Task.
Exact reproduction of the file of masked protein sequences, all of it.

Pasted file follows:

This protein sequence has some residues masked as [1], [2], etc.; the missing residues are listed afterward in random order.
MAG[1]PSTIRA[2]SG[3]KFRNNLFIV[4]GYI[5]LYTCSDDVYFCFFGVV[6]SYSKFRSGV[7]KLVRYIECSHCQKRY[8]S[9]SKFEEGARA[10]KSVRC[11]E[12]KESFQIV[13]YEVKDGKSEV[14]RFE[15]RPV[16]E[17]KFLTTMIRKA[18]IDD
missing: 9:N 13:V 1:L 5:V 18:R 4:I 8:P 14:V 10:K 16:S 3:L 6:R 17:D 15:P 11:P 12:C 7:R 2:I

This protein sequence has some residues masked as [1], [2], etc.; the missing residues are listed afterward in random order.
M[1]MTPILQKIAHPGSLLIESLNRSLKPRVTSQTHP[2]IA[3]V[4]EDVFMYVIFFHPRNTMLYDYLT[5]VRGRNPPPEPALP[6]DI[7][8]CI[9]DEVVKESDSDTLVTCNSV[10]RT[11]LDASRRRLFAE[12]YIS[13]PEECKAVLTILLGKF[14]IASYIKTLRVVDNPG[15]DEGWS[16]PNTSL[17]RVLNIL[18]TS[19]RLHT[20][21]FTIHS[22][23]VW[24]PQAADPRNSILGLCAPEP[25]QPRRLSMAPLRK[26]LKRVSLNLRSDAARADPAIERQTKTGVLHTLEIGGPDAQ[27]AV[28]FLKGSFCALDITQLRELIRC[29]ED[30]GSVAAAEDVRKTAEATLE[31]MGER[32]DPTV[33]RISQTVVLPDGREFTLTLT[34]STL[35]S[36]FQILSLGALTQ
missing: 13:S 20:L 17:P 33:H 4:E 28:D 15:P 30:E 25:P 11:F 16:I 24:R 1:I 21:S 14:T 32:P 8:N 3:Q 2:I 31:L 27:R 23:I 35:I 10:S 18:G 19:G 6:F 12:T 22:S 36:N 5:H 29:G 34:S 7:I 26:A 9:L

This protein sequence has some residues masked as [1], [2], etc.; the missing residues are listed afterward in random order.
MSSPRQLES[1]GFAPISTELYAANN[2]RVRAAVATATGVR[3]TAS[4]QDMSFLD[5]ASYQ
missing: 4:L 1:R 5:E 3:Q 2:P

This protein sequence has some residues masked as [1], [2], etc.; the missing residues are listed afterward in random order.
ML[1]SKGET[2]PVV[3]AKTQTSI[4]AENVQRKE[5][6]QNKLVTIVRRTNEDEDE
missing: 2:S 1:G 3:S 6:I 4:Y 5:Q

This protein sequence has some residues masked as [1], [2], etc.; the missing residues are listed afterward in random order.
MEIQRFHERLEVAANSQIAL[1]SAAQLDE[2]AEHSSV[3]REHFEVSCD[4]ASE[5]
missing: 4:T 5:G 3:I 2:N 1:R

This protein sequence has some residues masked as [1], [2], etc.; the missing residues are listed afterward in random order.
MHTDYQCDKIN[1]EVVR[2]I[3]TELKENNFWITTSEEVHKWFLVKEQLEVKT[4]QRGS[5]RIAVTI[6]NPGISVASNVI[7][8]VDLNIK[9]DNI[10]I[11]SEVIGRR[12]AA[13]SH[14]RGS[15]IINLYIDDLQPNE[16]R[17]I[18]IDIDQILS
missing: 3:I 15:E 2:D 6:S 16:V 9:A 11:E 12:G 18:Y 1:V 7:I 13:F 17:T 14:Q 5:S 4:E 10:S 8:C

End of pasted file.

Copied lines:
This protein sequence has some residues masked as [1], [2], etc.; the missing residues are listed afterward in random order.
MAG[1]PSTIRA[2]SG[3]KFRNNLFIV[4]GYI[5]LYTCSDDVYFCFFGVV[6]SYSKFRSGV[7]KLVRYIECSHCQKRY[8]S[9]SKFEEGARA[10]KSVRC[11]E[12]KESFQIV[13]YEVKDGKSEV[14]RFE[15]RPV[16]E[17]KFLTTMIRKA[18]IDD
missing: 9:N 13:V 1:L 5:V 18:R 4:I 8:P 14:V 10:K 16:S 3:L 6:R 17:D 15:P 11:P 12:C 7:R 2:I

This protein sequence has some residues masked as [1], [2], etc.; the missing residues are listed afterward in random order.
M[1]MTPILQKIAHPGSLLIESLNRSLKPRVTSQTHP[2]IA[3]V[4]EDVFMYVIFFHPRNTMLYDYLT[5]VRGRNPPPEPALP[6]DI[7][8]CI[9]DEVVKESDSDTLVTCNSV[10]RT[11]LDASRRRLFAE[12]YIS[13]PEECKAVLTILLGKF[14]IASYIKTLRVVDNPG[15]DEGWS[16]PNTSL[17]RVLNIL[18]TS[19]RLHT[20][21]FTIHS[22][23]VW[24]PQAADPRNSILGLCAPEP[25]QPRRLSMAPLRK[26]LKRVSLNLRSDAARADPAIERQTKTGVLHTLEIGGPDAQ[27]AV[28]FLKGSFCALDITQLRELIRC[29]ED[30]GSVAAAEDVRKTAEATLE[31]MGER[32]DPTV[33]RISQTVVLPDGREFTLTLT[34]STL[35]S[36]FQILSLGALTQ
missing: 13:S 20:L 17:P 33:H 4:E 28:D 15:P 30:E 25:P 11:F 16:I 24:R 1:I 21:S 14:T 32:P 8:N 3:Q 2:I 31:L 27:R 23:I 35:I 10:S 18:G 19:G 6:F 12:T 22:S 36:N 5:H 29:G 34:S 7:I 26:A 9:L

This protein sequence has some residues masked as [1], [2], etc.; the missing residues are listed afterward in random order.
MSSPRQLES[1]GFAPISTELYAANN[2]RVRAAVATATGVR[3]TAS[4]QDMSFLD[5]ASYQ
missing: 4:L 1:R 5:E 3:Q 2:P

This protein sequence has some residues masked as [1], [2], etc.; the missing residues are listed afterward in random order.
ML[1]SKGET[2]PVV[3]AKTQTSI[4]AENVQRKE[5][6]QNKLVTIVRRTNEDEDE
missing: 2:S 1:G 3:S 6:I 4:Y 5:Q

This protein sequence has some residues masked as [1], [2], etc.; the missing residues are listed afterward in random order.
MEIQRFHERLEVAANSQIAL[1]SAAQLDE[2]AEHSSV[3]REHFEVSCD[4]ASE[5]
missing: 4:T 5:G 3:I 2:N 1:R

This protein sequence has some residues masked as [1], [2], etc.; the missing residues are listed afterward in random order.
MHTDYQCDKIN[1]EVVR[2]I[3]TELKENNFWITTSEEVHKWFLVKEQLEVKT[4]QRGS[5]RIAVTI[6]NPGISVASNVI[7][8]VDLNIK[9]DNI[10]I[11]SEVIGRR[12]AA[13]SH[14]RGS[15]IINLYIDDLQPNE[16]R[17]I[18]IDIDQILS
missing: 3:I 15:E 2:D 6:S 16:V 9:A 11:E 12:G 18:Y 1:V 7:I 13:F 17:T 14:Q 5:S 4:E 10:S 8:C